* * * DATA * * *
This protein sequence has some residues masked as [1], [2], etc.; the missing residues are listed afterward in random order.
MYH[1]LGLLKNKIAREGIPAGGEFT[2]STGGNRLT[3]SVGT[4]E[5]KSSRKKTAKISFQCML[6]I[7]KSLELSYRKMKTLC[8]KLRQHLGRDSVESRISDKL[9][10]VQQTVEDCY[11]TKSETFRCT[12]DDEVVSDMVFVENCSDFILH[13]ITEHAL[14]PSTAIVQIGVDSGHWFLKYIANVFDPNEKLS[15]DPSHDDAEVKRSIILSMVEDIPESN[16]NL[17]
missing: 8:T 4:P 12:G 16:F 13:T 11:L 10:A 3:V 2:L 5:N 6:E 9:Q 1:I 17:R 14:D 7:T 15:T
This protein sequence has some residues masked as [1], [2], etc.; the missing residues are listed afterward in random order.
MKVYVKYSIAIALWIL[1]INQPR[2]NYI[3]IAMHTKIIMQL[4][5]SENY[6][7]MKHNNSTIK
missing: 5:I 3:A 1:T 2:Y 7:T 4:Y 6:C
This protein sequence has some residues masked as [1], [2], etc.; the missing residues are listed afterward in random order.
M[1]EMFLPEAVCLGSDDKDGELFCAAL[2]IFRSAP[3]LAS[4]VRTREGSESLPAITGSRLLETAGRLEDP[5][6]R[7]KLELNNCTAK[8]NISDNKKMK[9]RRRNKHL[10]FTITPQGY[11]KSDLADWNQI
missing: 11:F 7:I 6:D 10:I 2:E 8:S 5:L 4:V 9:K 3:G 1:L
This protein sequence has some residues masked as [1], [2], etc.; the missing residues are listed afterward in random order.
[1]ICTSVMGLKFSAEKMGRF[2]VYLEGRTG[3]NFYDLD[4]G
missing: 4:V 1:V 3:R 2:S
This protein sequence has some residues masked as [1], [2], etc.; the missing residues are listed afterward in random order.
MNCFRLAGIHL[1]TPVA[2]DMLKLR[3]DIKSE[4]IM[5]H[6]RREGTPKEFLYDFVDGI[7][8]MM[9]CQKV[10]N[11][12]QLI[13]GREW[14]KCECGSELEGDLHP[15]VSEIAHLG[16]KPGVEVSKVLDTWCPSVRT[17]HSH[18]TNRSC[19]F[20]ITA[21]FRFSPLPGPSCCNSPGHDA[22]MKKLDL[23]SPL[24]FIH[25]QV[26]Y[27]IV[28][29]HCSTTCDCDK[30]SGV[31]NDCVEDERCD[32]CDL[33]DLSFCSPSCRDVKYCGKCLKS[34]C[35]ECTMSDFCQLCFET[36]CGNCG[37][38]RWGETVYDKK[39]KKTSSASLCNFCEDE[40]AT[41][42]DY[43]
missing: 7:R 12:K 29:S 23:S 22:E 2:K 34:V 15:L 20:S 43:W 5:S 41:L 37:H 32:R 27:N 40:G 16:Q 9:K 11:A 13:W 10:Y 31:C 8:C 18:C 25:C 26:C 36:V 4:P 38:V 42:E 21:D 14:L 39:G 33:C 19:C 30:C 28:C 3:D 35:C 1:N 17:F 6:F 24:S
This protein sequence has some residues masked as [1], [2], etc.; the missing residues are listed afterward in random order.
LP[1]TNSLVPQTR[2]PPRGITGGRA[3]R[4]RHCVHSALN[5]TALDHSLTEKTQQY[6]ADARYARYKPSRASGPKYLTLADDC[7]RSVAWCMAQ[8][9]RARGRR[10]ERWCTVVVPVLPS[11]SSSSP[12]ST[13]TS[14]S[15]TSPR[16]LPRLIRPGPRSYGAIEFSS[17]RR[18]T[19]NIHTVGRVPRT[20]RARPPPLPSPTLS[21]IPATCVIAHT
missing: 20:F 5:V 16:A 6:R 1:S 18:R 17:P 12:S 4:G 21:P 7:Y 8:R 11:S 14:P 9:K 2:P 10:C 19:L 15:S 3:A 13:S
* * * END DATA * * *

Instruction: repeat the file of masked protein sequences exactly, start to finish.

This protein sequence has some residues masked as [1], [2], etc.; the missing residues are listed afterward in random order.
MYH[1]LGLLKNKIAREGIPAGGEFT[2]STGGNRLT[3]SVGT[4]E[5]KSSRKKTAKISFQCML[6]I[7]KSLELSYRKMKTLC[8]KLRQHLGRDSVESRISDKL[9][10]VQQTVEDCY[11]TKSETFRCT[12]DDEVVSDMVFVENCSDFILH[13]ITEHAL[14]PSTAIVQIGVDSGHWFLKYIANVFDPNEKLS[15]DPSHDDAEVKRSIILSMVEDIPESN[16]NL[17]
missing: 8:T 4:P 12:G 16:F 13:T 11:L 10:A 3:V 2:L 5:N 6:E 9:Q 1:I 17:R 14:D 7:T 15:T
This protein sequence has some residues masked as [1], [2], etc.; the missing residues are listed afterward in random order.
MKVYVKYSIAIALWIL[1]INQPR[2]NYI[3]IAMHTKIIMQL[4][5]SENY[6][7]MKHNNSTIK
missing: 5:I 3:A 1:T 2:Y 7:T 4:Y 6:C
This protein sequence has some residues masked as [1], [2], etc.; the missing residues are listed afterward in random order.
M[1]EMFLPEAVCLGSDDKDGELFCAAL[2]IFRSAP[3]LAS[4]VRTREGSESLPAITGSRLLETAGRLEDP[5][6]R[7]KLELNNCTAK[8]NISDNKKMK[9]RRRNKHL[10]FTITPQGY[11]KSDLADWNQI
missing: 11:F 7:I 6:D 10:I 2:E 8:S 5:L 4:V 9:K 3:G 1:L
This protein sequence has some residues masked as [1], [2], etc.; the missing residues are listed afterward in random order.
[1]ICTSVMGLKFSAEKMGRF[2]VYLEGRTG[3]NFYDLD[4]G
missing: 4:V 1:V 3:R 2:S
This protein sequence has some residues masked as [1], [2], etc.; the missing residues are listed afterward in random order.
MNCFRLAGIHL[1]TPVA[2]DMLKLR[3]DIKSE[4]IM[5]H[6]RREGTPKEFLYDFVDGI[7][8]MM[9]CQKV[10]N[11][12]QLI[13]GREW[14]KCECGSELEGDLHP[15]VSEIAHLG[16]KPGVEVSKVLDTWCPSVRT[17]HSH[18]TNRSC[19]F[20]ITA[21]FRFSPLPGPSCCNSPGHDA[22]MKKLDL[23]SPL[24]FIH[25]QV[26]Y[27]IV[28][29]HCSTTCDCDK[30]SGV[31]NDCVEDERCD[32]CDL[33]DLSFCSPSCRDVKYCGKCLKS[34]C[35]ECTMSDFCQLCFET[36]CGNCG[37][38]RWGETVYDKK[39]KKTSSASLCNFCEDE[40]AT[41][42]DY[43]
missing: 7:R 12:K 29:S 23:S 22:E 2:K 34:V 15:L 20:S 43:W 5:S 41:L 37:H 32:R 27:N 40:G 16:Q 9:K 11:A 13:W 10:Y 31:C 8:C 18:C 25:C 26:C 36:V 4:P 38:V 42:E 21:D 14:L 39:G 33:C 19:C 30:C 28:C 3:D 35:C 1:N 17:F 6:F 24:S
This protein sequence has some residues masked as [1], [2], etc.; the missing residues are listed afterward in random order.
LP[1]TNSLVPQTR[2]PPRGITGGRA[3]R[4]RHCVHSALN[5]TALDHSLTEKTQQY[6]ADARYARYKPSRASGPKYLTLADDC[7]RSVAWCMAQ[8][9]RARGRR[10]ERWCTVVVPVLPS[11]SSSSP[12]ST[13]TS[14]S[15]TSPR[16]LPRLIRPGPRSYGAIEFSS[17]RR[18]T[19]NIHTVGRVPRT[20]RARPPPLPSPTLS[21]IPATCVIAHT
missing: 20:F 5:V 16:A 6:R 1:S 18:R 17:P 12:S 4:G 21:P 7:Y 8:R 11:S 14:P 9:K 2:P 10:C 19:L 15:S 3:A 13:S